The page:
"THE MARKET... consists of tough men and women who look for ways to take money away from you instead of pouring milk into your mouth." - Alexander Elder


Thursday, January 15, 2009

When Good Money went Bad


1923
see: Hyperinflation

2 comments:

pupkinus said...

Charles,
Trust me, hyperinflation even in its most dire form would be a great way to get out of this economic mess! Even on a personal level it is relatively easy to hedge and it will free millions of people from their slavery to debt.
I fear deflation, Charles... this could get nasty

by the way, check my blog for my view on trading themes for 2009. I would very much appreciate your opinion

Charles Longfellow said...

The advice to keep one's powder dry, and wait for bargains down the road seems a comfortable, longer term strategy when in the sands of deflation, and may well prove best for hedges like gold and silver. That is to say, buy low and sell high. How do we do that, and why do I feel like I am writing an astrological column? I'll visit your blog and check out your themes for the year.

eXTReMe Tracker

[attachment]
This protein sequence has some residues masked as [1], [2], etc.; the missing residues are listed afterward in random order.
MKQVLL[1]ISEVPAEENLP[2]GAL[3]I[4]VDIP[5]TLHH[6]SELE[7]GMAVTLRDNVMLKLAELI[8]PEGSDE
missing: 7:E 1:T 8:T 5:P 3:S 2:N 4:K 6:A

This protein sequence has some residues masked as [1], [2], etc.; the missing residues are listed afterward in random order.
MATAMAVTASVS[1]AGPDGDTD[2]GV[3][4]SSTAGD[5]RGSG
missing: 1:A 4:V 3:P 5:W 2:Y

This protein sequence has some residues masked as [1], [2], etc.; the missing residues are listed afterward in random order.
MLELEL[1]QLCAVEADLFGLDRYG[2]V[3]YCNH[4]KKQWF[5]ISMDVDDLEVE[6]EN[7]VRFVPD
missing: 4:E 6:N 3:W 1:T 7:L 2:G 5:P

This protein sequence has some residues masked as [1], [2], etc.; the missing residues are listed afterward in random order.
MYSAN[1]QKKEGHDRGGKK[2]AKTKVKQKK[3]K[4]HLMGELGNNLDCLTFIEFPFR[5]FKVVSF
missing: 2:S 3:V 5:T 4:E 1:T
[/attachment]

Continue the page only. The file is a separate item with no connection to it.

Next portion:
What is a Bucket Shop?

"Bucket Shop is a specifically defined term under the criminal law of many states in the United States which make it a crime to operate a bucket shop. [2] Typically the criminal law definition refers to an operation in which the customer is sold what is supposed to be a derivative interest in a security or commodity future, but there is no transaction made on any exchange. The transaction goes 'in the bucket' and is never executed. Without an actual underlying transaction, the customer is betting against the bucket shop operator, not participating in the market."
see: Wikipedia

The SEC believes that "internalization" is somehow different, and this affects ALL of your online trading, no matter what you are trading. Trades that are executed outside of the exchange, never reaching the main market, effectively hide data from technical analysis, and skew pricing.
see: Not a bucket?


"... internalization hurts retail customers and market quality"

see: EconPapers

Blog Archive